Pizza remains a staple of the college-student diet


Pu Ying Huang

Classical archaeology senior Trevor Davis digs into his pizza with his group members at Austin Pizza on Monday night. Pizza is said to be consumed on daily basis by 13 percent of the U.S. population. 

Justin Atkinson

America is a pizza-hungry nation, and UT is no exception. University dining venues sold a combined total of 257,392 slices of pizza last semester alone — 6.5 slices for each of the University’s approximately 40,000 undergraduate students.

In a study released Monday, the U.S. Department of Agriculture reported 13 percent of the U.S. population consumes pizza on any given day — with young people representing the bulk of the consumers. 

Arabic sophomore Maggie Rake said she thinks pizza has a major presence on college campuses because it’s inexpensive and easy to share.

“I probably eat pizza two or three times a week — maybe four if I have a club meeting, since it’s such a common food for groups,” Rake said. “Pizza is a social food.”

Rake said, in her mind, pizza is exempt from the nutritional worries that plague many college students. 

“I just eat pizza to feel happy. I don’t care about the nutrition,” Rake said. “Sometimes I get a veggie pizza to feel better about myself, but my main concern is just convenience.”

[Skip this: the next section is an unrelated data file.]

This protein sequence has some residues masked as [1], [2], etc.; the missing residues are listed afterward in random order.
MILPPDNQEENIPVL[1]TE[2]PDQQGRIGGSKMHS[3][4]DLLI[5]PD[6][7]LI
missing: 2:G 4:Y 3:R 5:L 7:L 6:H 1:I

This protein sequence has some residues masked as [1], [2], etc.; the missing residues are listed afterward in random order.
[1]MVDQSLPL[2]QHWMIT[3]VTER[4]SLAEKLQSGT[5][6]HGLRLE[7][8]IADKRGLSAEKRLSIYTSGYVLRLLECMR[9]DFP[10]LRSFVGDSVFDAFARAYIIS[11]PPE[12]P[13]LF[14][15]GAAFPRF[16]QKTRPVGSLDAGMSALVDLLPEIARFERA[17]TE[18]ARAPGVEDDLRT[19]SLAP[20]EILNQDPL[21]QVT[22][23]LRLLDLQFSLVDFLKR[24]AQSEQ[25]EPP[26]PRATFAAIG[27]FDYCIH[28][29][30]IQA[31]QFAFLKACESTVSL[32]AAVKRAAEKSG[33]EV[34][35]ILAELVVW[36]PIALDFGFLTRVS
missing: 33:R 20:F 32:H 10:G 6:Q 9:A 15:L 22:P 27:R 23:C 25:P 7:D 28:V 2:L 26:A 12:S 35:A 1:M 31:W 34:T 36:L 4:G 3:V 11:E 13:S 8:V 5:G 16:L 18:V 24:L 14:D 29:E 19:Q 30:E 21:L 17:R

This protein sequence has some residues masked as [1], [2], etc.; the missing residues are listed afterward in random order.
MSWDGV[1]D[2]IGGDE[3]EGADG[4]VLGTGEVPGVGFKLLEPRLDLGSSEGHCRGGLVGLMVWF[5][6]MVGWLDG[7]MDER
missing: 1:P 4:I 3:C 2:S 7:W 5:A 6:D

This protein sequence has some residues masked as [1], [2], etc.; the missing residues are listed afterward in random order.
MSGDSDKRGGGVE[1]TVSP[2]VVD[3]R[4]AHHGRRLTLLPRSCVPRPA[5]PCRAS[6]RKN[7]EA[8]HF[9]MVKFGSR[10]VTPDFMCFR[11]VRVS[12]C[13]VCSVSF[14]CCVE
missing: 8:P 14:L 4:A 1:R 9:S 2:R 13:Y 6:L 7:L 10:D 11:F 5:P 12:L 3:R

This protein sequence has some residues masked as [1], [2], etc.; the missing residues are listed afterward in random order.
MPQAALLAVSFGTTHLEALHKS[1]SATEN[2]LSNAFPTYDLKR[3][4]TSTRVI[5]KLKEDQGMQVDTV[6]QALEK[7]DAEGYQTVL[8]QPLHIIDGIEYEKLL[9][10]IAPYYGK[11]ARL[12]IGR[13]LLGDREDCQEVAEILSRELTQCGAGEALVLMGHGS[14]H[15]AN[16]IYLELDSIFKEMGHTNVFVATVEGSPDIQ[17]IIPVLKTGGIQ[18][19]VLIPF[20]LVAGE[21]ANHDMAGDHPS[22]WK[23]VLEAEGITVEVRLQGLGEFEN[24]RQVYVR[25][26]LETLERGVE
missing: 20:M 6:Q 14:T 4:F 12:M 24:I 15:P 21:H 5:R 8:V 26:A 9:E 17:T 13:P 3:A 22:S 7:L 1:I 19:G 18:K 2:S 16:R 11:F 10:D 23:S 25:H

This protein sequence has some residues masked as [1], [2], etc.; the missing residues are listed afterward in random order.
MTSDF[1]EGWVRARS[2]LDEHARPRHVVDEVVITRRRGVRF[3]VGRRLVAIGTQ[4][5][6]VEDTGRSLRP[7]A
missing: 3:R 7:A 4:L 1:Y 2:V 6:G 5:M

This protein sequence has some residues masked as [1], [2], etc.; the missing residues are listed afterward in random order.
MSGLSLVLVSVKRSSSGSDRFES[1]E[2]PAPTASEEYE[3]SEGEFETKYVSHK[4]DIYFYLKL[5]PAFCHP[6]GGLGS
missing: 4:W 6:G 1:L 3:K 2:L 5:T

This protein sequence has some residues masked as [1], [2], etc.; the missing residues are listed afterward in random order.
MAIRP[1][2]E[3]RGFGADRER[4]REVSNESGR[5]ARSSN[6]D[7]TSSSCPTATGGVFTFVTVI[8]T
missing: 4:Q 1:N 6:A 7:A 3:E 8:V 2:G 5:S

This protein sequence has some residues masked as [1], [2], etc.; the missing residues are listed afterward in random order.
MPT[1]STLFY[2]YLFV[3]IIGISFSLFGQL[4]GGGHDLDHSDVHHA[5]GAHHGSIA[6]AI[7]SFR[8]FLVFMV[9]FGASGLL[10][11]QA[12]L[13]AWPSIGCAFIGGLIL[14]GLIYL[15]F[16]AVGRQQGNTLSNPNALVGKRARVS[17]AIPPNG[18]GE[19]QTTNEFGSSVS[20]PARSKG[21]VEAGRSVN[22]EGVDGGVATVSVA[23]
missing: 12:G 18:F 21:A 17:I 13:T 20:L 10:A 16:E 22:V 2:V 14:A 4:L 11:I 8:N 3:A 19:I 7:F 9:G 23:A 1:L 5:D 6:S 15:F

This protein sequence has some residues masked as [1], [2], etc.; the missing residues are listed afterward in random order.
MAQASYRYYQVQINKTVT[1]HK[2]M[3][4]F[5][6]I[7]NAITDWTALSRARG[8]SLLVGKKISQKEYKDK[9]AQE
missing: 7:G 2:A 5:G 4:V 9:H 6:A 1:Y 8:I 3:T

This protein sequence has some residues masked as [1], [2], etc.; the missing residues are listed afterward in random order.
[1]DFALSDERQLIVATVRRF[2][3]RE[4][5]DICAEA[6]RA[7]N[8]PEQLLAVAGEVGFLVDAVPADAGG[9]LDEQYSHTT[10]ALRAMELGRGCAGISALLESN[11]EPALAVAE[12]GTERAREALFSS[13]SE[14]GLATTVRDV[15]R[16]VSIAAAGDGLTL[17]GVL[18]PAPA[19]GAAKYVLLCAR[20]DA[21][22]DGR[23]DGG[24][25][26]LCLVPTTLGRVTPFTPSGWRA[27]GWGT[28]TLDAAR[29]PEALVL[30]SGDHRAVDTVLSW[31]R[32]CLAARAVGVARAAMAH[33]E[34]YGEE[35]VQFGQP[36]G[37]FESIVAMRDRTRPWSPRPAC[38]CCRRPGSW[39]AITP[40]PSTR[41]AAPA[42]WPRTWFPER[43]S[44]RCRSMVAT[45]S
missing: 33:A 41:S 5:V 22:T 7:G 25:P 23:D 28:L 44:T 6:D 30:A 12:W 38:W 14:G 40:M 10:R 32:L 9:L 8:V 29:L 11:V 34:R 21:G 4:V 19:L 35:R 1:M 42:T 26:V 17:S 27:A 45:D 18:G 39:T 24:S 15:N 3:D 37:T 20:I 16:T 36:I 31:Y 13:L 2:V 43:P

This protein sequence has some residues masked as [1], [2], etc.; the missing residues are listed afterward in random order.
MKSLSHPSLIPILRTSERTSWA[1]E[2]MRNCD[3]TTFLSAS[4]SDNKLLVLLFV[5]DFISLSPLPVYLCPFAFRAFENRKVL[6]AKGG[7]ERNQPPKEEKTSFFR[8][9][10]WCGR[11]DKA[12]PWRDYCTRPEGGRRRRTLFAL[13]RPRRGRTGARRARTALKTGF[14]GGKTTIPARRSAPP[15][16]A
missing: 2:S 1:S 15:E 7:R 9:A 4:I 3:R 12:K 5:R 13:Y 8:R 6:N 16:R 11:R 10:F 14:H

The Division of Housing and Food Service offers whole-grain pizza crust options in the Kinsolving and J2 dining halls for students who want to make healthier substitutions, according to Lindsay Wilson, the division’s registered dietician. 

Wilson, who provides guidance on the recipes on-campus eating facilities use, said she understands college students’ fixation on pizza but hopes they will consider ways to make pizza healthier.

“Pizza’s never going to be the healthiest option available, but there are so many alterations possible when making it to make it better for you,” Wilson said. “For example, opting with a whole-grain crust means you’re not getting as much of the dough, carbs and empty calories.”

Last semester, J2 and Kinsolving served a combined total of 144 gluten-free pizzas, and 4,545 whole-grain pizzas.

Wilson said she has no doubt pizza will continue to be a staple in on-campus dining locations, even if there are some nutritional changes.

“Pizza is something I’m sure we’ll probably always have on the menu and will always be popular with students,” Wilson said. “But, from my standpoint, we should try to get a couple more healthy options in regards to it.”

Undeclared freshman Victoria Grefer said pizza has been a steady presence in her life over the course of her transition to college.

“It’s just a common food item,” Grefer said. “I usually don’t think about it when I order [pizza]. I think we all grow up eating it without a second thought.”